This alleged omission, the defendant argues, renders the Commonwealth's evidence fatally defective.
The defendant is correct that the Commonwealth must establish either that the defendant was represented by counsel at the earlier trial, or else that he properly waived that right. There are, however, no particular requirements as to the form the evidence of such prior representation or waiver must take. See Commonwealth v. Deeran, 364 Mass. 193 , 198 (1973) (no "constitutional requirements that waiver of counsel be proved in any particular way"). Cf. Commonwealth v. Quinones, 414 Mass. 423 , 432 n.7 (1993).
Our cases have permitted proof of such representation or waiver to take a variety of forms. An entry on the complaint by the trial judge indicating that he found "this defendant not indigent" and "[d]efendant did not want counsel" was deemed sufficient to prove waiver in Deeran for purposes of using the prior conviction to impeach the witness. 364 Mass. at 197. Likewise, in Commonwealth v. Delorey, 369 Mass. 323 , 329-330 (1975), the court held that a finding by the trial judge that the defendant was able to pay for counsel was sufficient to find waiver. "By reason of that finding the defendant was not entitled to have counsel assigned to represent him at public expense," and, having had a reasonable time to obtain counsel at his own expense, the legal effect of what occurred was that the defendant waived the right to be represented by counsel. In Commonwealth v. Boudreau, 362 Mass. 378 , 382 (1972), the court concluded that an unattributed reference to the name of the defendant's attorney at his prior trial on the face of the complaint was sufficient to establish representation.
In light of these cases, the proof that the present defendant had been represented by counsel at his prior trial was sufficient to support the defendant's conviction of a subsequent offense. The Commonwealth called a representative of the probation office who testified that his probation records indicated that on June 19, 1993, the defendant had pleaded guilty in the Superior Court to distribution of cocaine, G. L. c. 94C, s. 32E, and that the defendant had been represented during those proceedings by "Attorney Klyman." [Note 3]
The defendant argues that the probation officer's testimony
should have been excluded as hearsay. This argument, raised for the first time on appeal, is not subject to our review. See Commonwealth v. Figueroa, 412 Mass. 745 , 752 n.11 (1992) (issues not raised at trial ordinarily are not considered for the first time on appeal). See also Commonwealth v. Cote, 386 Mass. 354 , 358-359 n.6 (1982) (principle applies also to constitutional claims). [Note 4]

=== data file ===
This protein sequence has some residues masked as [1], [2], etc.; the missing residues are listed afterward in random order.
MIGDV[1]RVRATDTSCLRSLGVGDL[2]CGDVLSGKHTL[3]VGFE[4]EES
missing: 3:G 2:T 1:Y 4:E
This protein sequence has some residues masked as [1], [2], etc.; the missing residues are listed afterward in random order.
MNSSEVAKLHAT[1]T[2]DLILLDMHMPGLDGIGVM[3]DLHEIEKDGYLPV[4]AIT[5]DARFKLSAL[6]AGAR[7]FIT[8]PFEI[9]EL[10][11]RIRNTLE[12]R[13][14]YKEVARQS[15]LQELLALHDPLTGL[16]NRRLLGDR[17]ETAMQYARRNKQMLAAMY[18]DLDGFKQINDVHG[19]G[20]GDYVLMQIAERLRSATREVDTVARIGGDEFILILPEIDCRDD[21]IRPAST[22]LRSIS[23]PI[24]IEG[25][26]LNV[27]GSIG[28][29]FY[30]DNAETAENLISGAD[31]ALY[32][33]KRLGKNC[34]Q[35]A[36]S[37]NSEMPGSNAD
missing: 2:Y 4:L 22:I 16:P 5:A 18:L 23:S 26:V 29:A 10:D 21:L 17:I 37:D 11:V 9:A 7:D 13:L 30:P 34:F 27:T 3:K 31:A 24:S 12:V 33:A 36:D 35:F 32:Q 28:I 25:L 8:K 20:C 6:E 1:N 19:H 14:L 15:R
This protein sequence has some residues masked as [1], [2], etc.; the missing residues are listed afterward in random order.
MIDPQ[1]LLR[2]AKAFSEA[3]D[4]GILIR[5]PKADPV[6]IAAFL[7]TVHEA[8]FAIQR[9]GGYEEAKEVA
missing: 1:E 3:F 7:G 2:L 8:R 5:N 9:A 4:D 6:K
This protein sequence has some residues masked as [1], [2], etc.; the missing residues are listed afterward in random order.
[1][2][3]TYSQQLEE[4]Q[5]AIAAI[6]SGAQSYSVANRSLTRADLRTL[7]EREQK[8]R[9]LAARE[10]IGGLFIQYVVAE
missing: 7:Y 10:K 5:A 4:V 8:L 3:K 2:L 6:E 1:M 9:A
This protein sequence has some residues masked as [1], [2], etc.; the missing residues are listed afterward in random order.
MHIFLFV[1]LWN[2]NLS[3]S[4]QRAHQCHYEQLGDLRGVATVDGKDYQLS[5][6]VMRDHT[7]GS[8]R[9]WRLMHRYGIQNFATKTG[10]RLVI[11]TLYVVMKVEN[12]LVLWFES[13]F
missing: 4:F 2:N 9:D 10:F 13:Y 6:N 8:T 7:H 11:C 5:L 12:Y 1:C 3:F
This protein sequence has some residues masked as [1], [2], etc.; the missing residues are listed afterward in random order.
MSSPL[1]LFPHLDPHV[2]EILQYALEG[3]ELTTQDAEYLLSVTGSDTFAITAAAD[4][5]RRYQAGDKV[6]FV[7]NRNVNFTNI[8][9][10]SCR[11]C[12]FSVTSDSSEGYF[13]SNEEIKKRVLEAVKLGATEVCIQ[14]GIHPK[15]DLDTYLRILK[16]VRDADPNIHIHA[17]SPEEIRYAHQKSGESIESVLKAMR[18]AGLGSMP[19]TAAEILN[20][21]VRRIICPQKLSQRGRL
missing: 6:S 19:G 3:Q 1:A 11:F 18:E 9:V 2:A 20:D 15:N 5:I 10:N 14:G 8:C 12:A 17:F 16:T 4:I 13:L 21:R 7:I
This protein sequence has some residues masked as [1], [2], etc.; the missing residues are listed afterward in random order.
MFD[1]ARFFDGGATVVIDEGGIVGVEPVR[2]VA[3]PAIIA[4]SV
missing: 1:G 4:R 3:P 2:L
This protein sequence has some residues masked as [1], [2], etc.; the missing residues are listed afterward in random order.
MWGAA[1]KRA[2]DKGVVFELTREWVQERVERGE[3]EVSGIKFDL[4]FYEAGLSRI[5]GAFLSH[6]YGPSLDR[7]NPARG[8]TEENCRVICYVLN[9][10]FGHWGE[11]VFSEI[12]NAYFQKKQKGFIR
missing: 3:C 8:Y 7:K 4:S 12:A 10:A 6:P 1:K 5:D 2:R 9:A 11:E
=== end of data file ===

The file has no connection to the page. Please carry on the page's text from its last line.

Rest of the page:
Moreover, had the defendant objected on hearsay grounds, the probation office records from which the probation officer testified and on which the name of the defendant's counsel was listed would undoubtedly have been admissible under the business records exception to the hearsay proscription. See G. L. c. 233, s. 78 (creating business records exception for both criminal and civil cases); Furtado v. Furtado, 380 Mass. 137 , 149 (1980) (probation office records admitted under rubric of business records exception).
[Note 1] The defendant later gave this as his address.
[Note 2] Officer Delaney was improperly permitted to testify over objection as to his opinion of the encounter between the defendant and the male pedestrian -- "A drug deal just took place in front of 4 Quebec Street." An expert may not offer an opinion as to the defendant's innocence or guilt. Commonwealth v. Woods, 419 Mass. 366 , 375 (1995) ("testimony that the de-
fendant was involved in a drug sale was, in effect, expert opinion that the defendant was guilty of the charge"). Commonwealth v. Lovejoy, 39 Mass. App. Ct. 930 , 931-932 (1995). Although the defendant objected to this testimony at trial, he does not press this error on appeal. Thus, the error was waived. In any event, it did not create a substantial risk of a miscarriage of justice. The improper testimony "went only slightly beyond" the proper opinion offered by Officer Meleady to the effect that the transaction was consistent with drug dealing. See Commonwealth v. Woods, 419 Mass. at 376. Moreover, such testimony is considerably less likely to have influenced the ultimate finding of guilt where, as here, the fact finder was a judge rather than a jury. See Commonwealth v. Bonner, 33 Mass. App. Ct. 471 , 477 (1992).
[Note 3] At trial in the present case the defendant also was represented by Mr. Andrew Klyman.
[Note 4] In a cursory argument, the defendant also appears to allege that proof of the prior conviction was inadequate due to the confusion of dates on some of the superior Court records and the failure to include certain docket numbers on some of the forms. However, the defendant's argument is wholly unsupported by any citations to legal authority and does not rise to the level of appellate argument. see Mass.R.A.P. 16(a)(4), as amended, 367 Mass. 921 (1975); Commonwealth v. Silva, 401 Mass. 318 , 329 n.12 (1987).